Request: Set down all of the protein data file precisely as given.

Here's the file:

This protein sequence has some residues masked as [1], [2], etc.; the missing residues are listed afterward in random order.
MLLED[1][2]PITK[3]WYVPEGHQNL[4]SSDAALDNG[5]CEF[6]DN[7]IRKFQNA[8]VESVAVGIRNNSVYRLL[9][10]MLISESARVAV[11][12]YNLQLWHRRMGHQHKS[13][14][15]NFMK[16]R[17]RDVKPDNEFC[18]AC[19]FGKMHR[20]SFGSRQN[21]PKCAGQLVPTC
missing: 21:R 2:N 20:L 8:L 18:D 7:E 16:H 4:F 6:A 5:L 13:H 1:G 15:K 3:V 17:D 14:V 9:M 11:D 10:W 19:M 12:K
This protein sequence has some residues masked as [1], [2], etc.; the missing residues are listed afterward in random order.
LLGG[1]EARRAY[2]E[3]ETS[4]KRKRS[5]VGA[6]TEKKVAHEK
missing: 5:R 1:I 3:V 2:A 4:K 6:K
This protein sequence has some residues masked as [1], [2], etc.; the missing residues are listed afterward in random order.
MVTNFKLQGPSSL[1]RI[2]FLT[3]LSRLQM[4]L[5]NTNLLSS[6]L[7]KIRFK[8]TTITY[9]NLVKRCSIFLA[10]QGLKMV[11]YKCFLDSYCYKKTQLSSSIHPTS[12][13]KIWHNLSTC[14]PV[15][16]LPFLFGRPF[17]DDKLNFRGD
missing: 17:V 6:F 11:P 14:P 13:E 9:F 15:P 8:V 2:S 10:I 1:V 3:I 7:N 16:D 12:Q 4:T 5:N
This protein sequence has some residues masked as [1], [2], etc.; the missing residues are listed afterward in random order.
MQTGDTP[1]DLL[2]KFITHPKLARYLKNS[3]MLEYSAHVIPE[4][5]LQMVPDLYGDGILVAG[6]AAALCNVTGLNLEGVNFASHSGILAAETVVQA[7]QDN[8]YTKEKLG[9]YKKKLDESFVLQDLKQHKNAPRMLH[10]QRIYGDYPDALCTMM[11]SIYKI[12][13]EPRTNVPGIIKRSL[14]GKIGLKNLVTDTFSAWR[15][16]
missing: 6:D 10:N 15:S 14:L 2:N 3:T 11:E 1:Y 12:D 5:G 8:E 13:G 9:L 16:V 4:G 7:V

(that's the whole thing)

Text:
This protein sequence has some residues masked as [1], [2], etc.; the missing residues are listed afterward in random order.
MLLED[1][2]PITK[3]WYVPEGHQNL[4]SSDAALDNG[5]CEF[6]DN[7]IRKFQNA[8]VESVAVGIRNNSVYRLL[9][10]MLISESARVAV[11][12]YNLQLWHRRMGHQHKS[13][14][15]NFMK[16]R[17]RDVKPDNEFC[18]AC[19]FGKMHR[20]SFGSRQN[21]PKCAGQLVPTC
missing: 21:R 2:N 20:L 8:L 18:D 7:E 16:H 4:F 6:A 5:L 13:H 1:G 15:K 3:V 17:D 14:V 9:M 11:D 10:W 19:M 12:K
This protein sequence has some residues masked as [1], [2], etc.; the missing residues are listed afterward in random order.
LLGG[1]EARRAY[2]E[3]ETS[4]KRKRS[5]VGA[6]TEKKVAHEK
missing: 5:R 1:I 3:V 2:A 4:K 6:K
This protein sequence has some residues masked as [1], [2], etc.; the missing residues are listed afterward in random order.
MVTNFKLQGPSSL[1]RI[2]FLT[3]LSRLQM[4]L[5]NTNLLSS[6]L[7]KIRFK[8]TTITY[9]NLVKRCSIFLA[10]QGLKMV[11]YKCFLDSYCYKKTQLSSSIHPTS[12][13]KIWHNLSTC[14]PV[15][16]LPFLFGRPF[17]DDKLNFRGD
missing: 17:V 6:F 11:P 14:P 13:E 9:F 15:P 8:V 2:S 10:I 1:V 3:I 7:N 16:D 12:Q 4:T 5:N
This protein sequence has some residues masked as [1], [2], etc.; the missing residues are listed afterward in random order.
MQTGDTP[1]DLL[2]KFITHPKLARYLKNS[3]MLEYSAHVIPE[4][5]LQMVPDLYGDGILVAG[6]AAALCNVTGLNLEGVNFASHSGILAAETVVQA[7]QDN[8]YTKEKLG[9]YKKKLDESFVLQDLKQHKNAPRMLH[10]QRIYGDYPDALCTMM[11]SIYKI[12][13]EPRTNVPGIIKRSL[14]GKIGLKNLVTDTFSAWR[15][16]
missing: 6:D 10:N 15:S 14:L 2:N 3:T 11:E 1:Y 12:D 5:G 8:E 13:G 9:L 16:V 4:G 7:V